As the internet continuously evolves and changes, organizations that regularly fine-tune, tweak and adapt their content strategies are more likely to stay ahead of the competition.
If you keep your content strategy the same year after year, your organization might not suffer in any obvious ways. But in the long run, this stasis can undermine your organization’s overall success.
There are many ways to experiment with content, but three tactics can help: Monitoring engagement, making adjustments and setting goals for improvement.
Monitor how people engage with your content
Every once in a while, a blog post will unexpectedly take off. Traffic will flood your website, engagement will skyrocket on social media and your newsletter sign-ups will suddenly spike. It’s a wonderful feeling — and one you’ll aim to replicate.
There are many variables at play when this happens. Maybe the news cycle made your content especially timely. Or perhaps an influencer sparked a wave of engagement. But often, many factors are actually within your control.
If certain topics are consistently engaging your audience, lean into making them a focus of your content strategy. Understanding exactly what your audience responds to will help you craft content that meets their interests and needs.
Similarly, if certain types of posts rarely receive engagement, it may be best to discontinue them. Doing so will allow you to devote more energy to content that drives the best results.
Experiment with adjustments
At a certain point, you may accumulate a backlog of content that doesn’t attract much traffic or engagement. Rather than quietly removing it or charging ahead with more content, your organization should experiment to see whether simple tweaks can produce better results.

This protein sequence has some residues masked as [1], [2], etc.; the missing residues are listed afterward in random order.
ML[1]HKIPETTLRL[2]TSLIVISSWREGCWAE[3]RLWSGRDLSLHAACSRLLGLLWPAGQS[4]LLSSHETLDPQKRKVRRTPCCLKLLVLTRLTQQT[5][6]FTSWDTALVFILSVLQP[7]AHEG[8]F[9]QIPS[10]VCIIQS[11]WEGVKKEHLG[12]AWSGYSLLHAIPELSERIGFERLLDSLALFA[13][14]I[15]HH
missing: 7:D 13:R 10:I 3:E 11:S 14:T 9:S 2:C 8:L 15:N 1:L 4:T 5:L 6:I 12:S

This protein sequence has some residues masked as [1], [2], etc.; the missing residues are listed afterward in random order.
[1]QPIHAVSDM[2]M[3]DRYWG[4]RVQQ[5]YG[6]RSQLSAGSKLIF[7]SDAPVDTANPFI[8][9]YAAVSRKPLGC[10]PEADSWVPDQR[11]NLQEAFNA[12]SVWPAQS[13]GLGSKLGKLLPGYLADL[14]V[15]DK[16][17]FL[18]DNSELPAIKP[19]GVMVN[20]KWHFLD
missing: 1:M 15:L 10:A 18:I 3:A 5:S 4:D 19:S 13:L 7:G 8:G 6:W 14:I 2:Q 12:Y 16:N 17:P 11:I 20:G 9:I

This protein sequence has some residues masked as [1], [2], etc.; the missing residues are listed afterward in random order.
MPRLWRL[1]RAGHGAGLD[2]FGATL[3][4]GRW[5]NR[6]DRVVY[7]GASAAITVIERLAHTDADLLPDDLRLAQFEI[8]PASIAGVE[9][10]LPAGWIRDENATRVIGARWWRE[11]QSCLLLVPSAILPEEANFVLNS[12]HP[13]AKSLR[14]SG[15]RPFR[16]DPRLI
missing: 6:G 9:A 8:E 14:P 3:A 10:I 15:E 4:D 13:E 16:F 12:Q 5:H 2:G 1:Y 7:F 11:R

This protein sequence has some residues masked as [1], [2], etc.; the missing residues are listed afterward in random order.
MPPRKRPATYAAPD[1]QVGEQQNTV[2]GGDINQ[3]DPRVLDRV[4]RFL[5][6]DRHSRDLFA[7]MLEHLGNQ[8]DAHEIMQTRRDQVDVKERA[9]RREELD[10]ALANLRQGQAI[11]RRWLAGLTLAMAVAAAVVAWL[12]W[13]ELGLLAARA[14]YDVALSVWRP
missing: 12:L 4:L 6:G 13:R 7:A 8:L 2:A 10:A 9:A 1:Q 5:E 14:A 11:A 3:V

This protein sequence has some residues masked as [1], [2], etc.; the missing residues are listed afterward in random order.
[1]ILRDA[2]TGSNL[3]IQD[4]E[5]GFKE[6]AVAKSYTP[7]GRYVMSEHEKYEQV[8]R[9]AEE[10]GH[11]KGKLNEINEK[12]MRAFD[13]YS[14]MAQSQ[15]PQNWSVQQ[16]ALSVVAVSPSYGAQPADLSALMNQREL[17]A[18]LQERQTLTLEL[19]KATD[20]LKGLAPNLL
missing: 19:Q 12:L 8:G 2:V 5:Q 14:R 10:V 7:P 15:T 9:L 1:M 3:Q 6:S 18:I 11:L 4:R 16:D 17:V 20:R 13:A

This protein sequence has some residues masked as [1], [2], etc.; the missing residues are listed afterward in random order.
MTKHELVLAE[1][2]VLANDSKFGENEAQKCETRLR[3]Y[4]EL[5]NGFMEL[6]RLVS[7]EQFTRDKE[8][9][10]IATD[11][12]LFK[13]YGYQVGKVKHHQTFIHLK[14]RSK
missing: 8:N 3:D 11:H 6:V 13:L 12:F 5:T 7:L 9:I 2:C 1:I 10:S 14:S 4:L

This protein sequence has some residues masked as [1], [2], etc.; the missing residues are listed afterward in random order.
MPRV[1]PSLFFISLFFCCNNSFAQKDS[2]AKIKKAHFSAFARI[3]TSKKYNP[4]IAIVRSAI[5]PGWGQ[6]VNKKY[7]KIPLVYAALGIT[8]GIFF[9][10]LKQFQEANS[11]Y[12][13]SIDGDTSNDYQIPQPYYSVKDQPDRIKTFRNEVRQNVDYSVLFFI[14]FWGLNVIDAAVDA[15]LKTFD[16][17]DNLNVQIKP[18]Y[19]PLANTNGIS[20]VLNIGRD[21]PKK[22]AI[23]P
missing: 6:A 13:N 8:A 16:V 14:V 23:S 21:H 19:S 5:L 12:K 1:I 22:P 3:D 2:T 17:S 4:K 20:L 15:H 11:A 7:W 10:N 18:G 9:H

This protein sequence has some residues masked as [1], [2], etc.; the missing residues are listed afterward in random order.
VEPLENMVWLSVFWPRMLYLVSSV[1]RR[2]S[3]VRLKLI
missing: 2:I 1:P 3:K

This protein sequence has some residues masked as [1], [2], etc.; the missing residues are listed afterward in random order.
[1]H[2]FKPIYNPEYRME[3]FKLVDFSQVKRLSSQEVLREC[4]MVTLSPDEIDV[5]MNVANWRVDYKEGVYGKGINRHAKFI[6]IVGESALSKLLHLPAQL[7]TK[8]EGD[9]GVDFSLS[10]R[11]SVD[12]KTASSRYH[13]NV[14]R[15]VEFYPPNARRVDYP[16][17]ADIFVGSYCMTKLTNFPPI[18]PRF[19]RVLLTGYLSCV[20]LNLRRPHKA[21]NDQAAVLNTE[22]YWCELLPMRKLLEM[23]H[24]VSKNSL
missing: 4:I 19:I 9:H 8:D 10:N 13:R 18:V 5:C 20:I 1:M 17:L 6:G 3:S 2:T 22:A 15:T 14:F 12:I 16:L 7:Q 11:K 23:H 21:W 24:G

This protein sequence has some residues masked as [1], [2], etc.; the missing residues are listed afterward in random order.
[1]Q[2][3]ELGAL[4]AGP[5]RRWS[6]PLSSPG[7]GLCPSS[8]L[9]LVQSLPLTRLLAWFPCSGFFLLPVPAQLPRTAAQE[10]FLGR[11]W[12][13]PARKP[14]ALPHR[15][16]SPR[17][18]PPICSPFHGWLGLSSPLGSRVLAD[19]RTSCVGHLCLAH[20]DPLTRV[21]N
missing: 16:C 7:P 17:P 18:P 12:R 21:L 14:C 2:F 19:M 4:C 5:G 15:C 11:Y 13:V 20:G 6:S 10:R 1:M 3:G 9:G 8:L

For example, a past blog post might offer helpful content in an SEO-unfriendly format. In this situation, you might identify the most important keyword, then edit the post so this keyword appears in the headers and body copy. Next, look for opportunities to break long blocks of text into scannable lists or bullet points.
Simple changes like this may help you recover the time and resources you already invested, while informing your approach to future content.
Set goals for improvement
As you begin to refine what content your audience craves and best practices for formatting it, you can establish new goals and metrics.
Initial content goals should be simple and attainable, such as maintaining a regular production schedule for an entire quarter. Once your content strategy has a sustainable workflow, the possibilities are truly endless.
Common content strategy goals include:
As you reach and set increasingly ambitious goals, focus your energy on tactics that will grow your audience over time.
If you’re ready to increase your membership organization’s revenue, connect with an entire community of purpose-driven leaders and grow yourself, we’re ready to help you do it.Learn More
Heather Nolan is a marketing specialist at Sidecar. A former journalist and social media manager, Heather lives in New Orleans with her husband, son, and grumpy rescue dog.